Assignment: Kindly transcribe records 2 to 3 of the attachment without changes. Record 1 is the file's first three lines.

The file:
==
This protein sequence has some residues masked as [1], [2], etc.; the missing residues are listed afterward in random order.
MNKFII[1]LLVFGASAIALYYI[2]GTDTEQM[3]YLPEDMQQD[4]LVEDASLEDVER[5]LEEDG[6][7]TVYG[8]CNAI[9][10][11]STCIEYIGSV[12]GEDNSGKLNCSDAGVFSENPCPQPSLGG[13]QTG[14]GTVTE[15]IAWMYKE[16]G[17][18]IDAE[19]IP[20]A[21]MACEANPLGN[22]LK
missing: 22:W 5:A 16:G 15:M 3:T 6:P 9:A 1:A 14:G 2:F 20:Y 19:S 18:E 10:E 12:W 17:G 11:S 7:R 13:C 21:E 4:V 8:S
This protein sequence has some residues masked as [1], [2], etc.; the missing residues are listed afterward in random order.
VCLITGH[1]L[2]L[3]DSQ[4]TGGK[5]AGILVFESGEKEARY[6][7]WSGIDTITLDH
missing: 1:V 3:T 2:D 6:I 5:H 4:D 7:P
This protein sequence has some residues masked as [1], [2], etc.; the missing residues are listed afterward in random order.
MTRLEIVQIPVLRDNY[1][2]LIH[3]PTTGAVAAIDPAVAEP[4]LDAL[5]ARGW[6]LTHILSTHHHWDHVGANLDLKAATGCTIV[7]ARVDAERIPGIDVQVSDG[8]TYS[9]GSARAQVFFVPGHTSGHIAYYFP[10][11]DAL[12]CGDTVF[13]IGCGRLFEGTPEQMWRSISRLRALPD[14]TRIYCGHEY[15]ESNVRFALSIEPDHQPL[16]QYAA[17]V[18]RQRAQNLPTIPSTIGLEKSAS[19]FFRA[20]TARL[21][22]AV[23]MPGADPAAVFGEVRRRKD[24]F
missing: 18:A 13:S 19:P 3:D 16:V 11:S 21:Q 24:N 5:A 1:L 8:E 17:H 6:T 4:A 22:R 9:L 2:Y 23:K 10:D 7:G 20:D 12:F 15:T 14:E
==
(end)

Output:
This protein sequence has some residues masked as [1], [2], etc.; the missing residues are listed afterward in random order.
VCLITGH[1]L[2]L[3]DSQ[4]TGGK[5]AGILVFESGEKEARY[6][7]WSGIDTITLDH
missing: 1:V 3:T 2:D 6:I 5:H 4:D 7:P
This protein sequence has some residues masked as [1], [2], etc.; the missing residues are listed afterward in random order.
MTRLEIVQIPVLRDNY[1][2]LIH[3]PTTGAVAAIDPAVAEP[4]LDAL[5]ARGW[6]LTHILSTHHHWDHVGANLDLKAATGCTIV[7]ARVDAERIPGIDVQVSDG[8]TYS[9]GSARAQVFFVPGHTSGHIAYYFP[10][11]DAL[12]CGDTVF[13]IGCGRLFEGTPEQMWRSISRLRALPD[14]TRIYCGHEY[15]ESNVRFALSIEPDHQPL[16]QYAA[17]V[18]RQRAQNLPTIPSTIGLEKSAS[19]FFRA[20]TARL[21][22]AV[23]MPGADPAAVFGEVRRRKD[24]F
missing: 18:A 13:S 19:P 3:D 16:V 11:S 21:Q 24:N 5:A 1:L 8:E 17:H 6:T 4:A 22:R 9:L 2:Y 23:K 10:D 7:G 20:D 12:F 15:T 14:E